The AquaCelle® Difference

In addition to the above considerations when selecting your ideal omega-3 supplement, it’s also worth considering absorption. After all, you can only benefit from what you actually absorb!

The problem with fish oil (omega-3) and other fat-soluble nutrients is that your digestive tract is naturally an aqueous (water) based environment, meaning absorption can sometimes be a challenge, particularly for anyone whose gut health may be compromised. 

Omega+ contains a patented delivery technology called AquaCelle®, which optimises the formation of micelles, which are structures naturally produced in the digestive process to assist with the absorption of fats and fat-soluble substances like omega-3 fatty acids and fat-soluble vitamins like vitamin A, D, E and K. 

AquaCelle® has been clinically shown in human pharmacokinetic studies to increase the absorption of omega-3 by over 600%.[2] This rapid absorption also helps with overcoming the ‘fishy burp’ issue that is common when supplementing with fish oil capsules.

Fish Oil Quality, Purity and Sustainability

A final important consideration when comparing fish oil products is of purity, quality and sustainable fishing practices. Fish oil, whilst a high-demand commodity that has potent health benefits, should not come at the expense of the planet, nor should contaminants place consumers at risk.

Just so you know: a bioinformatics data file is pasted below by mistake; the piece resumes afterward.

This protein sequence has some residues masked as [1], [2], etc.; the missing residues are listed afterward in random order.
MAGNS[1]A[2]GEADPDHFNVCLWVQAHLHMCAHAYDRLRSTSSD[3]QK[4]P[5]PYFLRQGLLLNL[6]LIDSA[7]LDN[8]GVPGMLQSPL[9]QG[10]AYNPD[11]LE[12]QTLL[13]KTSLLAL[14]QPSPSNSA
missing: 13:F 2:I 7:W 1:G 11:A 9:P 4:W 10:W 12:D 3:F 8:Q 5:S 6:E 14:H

Omega+ uses a world-class source of omega-3 called VivoOmega™ TG Premium. Not only do they have some of the highest standards for purity and quality in the world, exceeding globally recognised standards (see Table 1), but they also have a commitment to sustainable fishing practices with innovative processes in place that keep their ecological footprint at a minimum. VivoOmega™’s manufacturing practices have been independently evaluated and certified by Friend of the Sea and MarinTrust, two of the leading global organisations for sustainable and responsible fishery management.

Choose your fish oils wisely

As you can see, not all fish oil products are created equal and it’s worthwhile to investigate the attributes of the supplement you decide to take to make sure it’s the cleanest, freshest and most suitable product for your needs. 

It was important to us at myBrainCo. to have a fish oil omega-3 supplement that had a high DHA content to deliver optimal brain health support, with absorption technology to enhance its bioavailability and maximise customer benefit. But, it was equally important to source the cleanest and most ethically sourced fish oil.








  1. Swanson D, et al. Omega-3 fatty acids EPA and DHA: health benefits throughout life. Adv Nutr. 2012 Jan;3(1):1-7.
  2. Bremmell KE, et al. A self-emulsifying Omega-3 ethyl ester formulation (AquaCelle) significantly improves eicosapentaenoic and docosahexaenoic acid bioavailability in healthy adults. Eur J Nutr 2020;59: 2729–2737.